6. Black Barn Kitchen Shop. It doesn’t seem possible that so much can be crammed into such a small space and yet there’s plenty of room to browse. From local food and wine to exotic picnic rugs, woven bags for the market and raincoat just in case. 

7. Hohepa. Hohepa Trust combines biodynamic land-use with providing a home and way of life for those with intellectual disability. Haumoana location offers freshly picked vegetables and exceptional cheese and dairy products. At new Hohepa Creative Works in Napier, Hohepa residents create the candles, hand woven clothing, and wooden toys they sell there. 

Hohepa Creative Works in Napier

8. So Vintage Shop (Te Awanga). Owned by Mehdi from France and Korreen, a Kiwi whose love of French brocantes, sort of giant car boot sales meets flea markets with pizzazz, brought them together. There’s always something that takes your fancy, from small antique French bottles to huge vintage industrial lamps. 

9. Golly Gosh Shop (Te Awanga). Mother Sophie’s artistic flair and love of flowers, son Mark’s photographic skills and his wife Suzy’s design experience has resulted in a range of stunning, elegant and unique cards, bags, wrapping paper and tee shirts featuring flowers as everything from teapots to fairies! 

10. Winston’s Favourite Walk. Winston, my Jack Russell, loves the track from the far end of the Clive carpark (south side of the river bridge), walking toward Haumoana. Set back from the coast it’s flat, not too windy, has dramatic views of Cape Kidnappers and the wetlands team with bird life. 

LOUISE STOBART: BIRDWOODS GALLERY & SWEET SHOP 

Lorraine at Birdwoods Sweet Shop. Below: Kirsten’s Cherries. Photos: Florence Charvin

1. MTG. Having lived here for 15 years and NEVER been, we finally went recently and we found the whole experience so enjoyable. 

2. Go to the award-winning Westshore Fish Cafe. Take the warm bag of oily goodness to sit on the grass on the opposite side of the harbour to watch the action. 

3. Patangata Pub where Middle Road meets the Tukituki. Go on a Saturday afternoon and hang out with the bikers to eat honest pub food and drink a cold beer!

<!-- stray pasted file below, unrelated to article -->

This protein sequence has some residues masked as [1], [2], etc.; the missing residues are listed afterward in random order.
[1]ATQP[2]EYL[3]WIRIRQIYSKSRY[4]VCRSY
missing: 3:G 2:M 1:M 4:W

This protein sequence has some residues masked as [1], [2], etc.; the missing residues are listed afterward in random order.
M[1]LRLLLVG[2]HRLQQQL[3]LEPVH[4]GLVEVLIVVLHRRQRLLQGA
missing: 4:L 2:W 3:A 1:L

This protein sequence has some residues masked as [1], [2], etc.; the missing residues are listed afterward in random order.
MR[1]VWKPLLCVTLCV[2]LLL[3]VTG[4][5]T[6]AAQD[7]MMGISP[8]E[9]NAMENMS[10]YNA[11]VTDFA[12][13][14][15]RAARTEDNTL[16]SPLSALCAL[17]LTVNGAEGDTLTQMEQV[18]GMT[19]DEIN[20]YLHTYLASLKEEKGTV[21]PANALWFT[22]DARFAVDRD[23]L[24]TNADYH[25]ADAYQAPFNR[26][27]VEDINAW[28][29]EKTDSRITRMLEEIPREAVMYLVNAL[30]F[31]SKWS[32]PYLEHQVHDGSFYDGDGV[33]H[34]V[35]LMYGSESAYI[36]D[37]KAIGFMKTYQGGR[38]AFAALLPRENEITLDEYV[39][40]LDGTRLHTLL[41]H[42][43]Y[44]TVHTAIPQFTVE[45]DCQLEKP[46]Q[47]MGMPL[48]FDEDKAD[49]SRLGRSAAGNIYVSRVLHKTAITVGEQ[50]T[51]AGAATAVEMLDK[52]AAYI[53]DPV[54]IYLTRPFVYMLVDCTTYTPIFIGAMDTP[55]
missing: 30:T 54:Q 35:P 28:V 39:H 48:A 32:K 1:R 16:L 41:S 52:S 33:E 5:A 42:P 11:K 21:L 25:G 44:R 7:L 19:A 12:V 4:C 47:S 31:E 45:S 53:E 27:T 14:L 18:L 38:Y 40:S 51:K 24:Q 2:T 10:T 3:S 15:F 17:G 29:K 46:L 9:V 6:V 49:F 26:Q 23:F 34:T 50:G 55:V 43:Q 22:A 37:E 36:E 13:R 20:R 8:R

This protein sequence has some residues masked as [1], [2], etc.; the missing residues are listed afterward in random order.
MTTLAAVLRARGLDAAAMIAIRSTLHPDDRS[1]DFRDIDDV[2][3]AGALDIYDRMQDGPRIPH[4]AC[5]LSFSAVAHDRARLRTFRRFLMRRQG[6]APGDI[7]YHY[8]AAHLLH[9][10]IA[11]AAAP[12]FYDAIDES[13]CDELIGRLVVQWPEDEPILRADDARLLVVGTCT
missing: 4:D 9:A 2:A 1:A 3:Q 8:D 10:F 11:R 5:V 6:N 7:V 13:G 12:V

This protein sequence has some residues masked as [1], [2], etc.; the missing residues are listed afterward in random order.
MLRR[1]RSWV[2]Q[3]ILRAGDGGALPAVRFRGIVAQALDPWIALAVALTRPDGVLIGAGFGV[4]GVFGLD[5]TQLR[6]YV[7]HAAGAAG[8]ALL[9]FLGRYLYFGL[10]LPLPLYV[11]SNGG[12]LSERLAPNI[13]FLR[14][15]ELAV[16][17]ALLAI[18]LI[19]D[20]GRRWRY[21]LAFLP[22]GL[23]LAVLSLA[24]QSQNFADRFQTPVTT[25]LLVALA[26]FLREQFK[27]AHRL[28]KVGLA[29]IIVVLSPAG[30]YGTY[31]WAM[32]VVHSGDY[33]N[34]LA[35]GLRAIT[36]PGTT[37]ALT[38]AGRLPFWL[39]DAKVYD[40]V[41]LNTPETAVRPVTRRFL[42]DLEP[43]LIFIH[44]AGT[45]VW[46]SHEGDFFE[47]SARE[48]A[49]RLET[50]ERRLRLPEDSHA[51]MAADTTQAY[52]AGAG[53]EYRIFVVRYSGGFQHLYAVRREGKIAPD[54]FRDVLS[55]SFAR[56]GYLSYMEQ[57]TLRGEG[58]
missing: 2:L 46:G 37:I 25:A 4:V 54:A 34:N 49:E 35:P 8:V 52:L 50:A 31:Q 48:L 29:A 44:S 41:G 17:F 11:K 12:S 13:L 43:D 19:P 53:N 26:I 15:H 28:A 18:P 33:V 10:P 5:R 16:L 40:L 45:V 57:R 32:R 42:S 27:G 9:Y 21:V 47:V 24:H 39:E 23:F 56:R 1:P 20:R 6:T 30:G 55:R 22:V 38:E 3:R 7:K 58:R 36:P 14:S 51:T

4. Mangarara Eco Farm. Book in with friends at Rachel and Greg Hart’s lovely rustic farm lodge, only 30 minutes from Havelock North near Horseshoe Lake down Middle Road. Learn about sustainable farming. 

5. Tainui Reserve. Take your dogs off lead, and enjoy the 40-minute loop around the reserve amidst some lovely old trees in the heart of Havelock North. The dogs can have a swim in the stream on the way back. 

6. The Mart in Havelock North. Visit Rod and Donna’s real gem of a second hand shop. Go quickly because rumour has it they might close. 

Kirsten’s Cherries. Photos: Florence Charvin  

7. Kirsten’s Cherries. Summer has truly arrived when the delightful Kirsten opens her stall at the corner of Longlands Road and Railway Road by the train crossing, selling the most tasty of cherries and stone fruit. Follow the trail of pips down the road! 

8. Hygge Café. This is the former Clifton Café near Cape Kidnappers. Take a fresh look … it has had a great new makeover. 

9. Artmosphere Gallery – a lovely gallery near Waipawa with lots of New Zealand artists represented to suit all tastes and budgets. Then carry on and enjoy the delights of Waipawa which appears to be booming! 

10. Birdwoods Sweet Shop. Finally, how could I not suggest you visit and enjoy Lorraine (our oldest serving Sweet Shop Granny) and the delicious home-made decadent truffles. 

HAMISH & DI PRINS: PRINSYS TOURS 

Napier Botanic Gardens

1. Te Puia hot springs. Enjoy an amazing drive through Hawke’s Bay countryside to Puketitiri and experience the thermal hot water pool amongst the NZ native bush of the Kaweka Ranges. 

2. Shine Falls is a 45 minute walk among the rocky farmland west of Lake Tūtira along SH 2. Spectacular water falls where you can enjoy a picnic and swim in the crystal clean fresh water.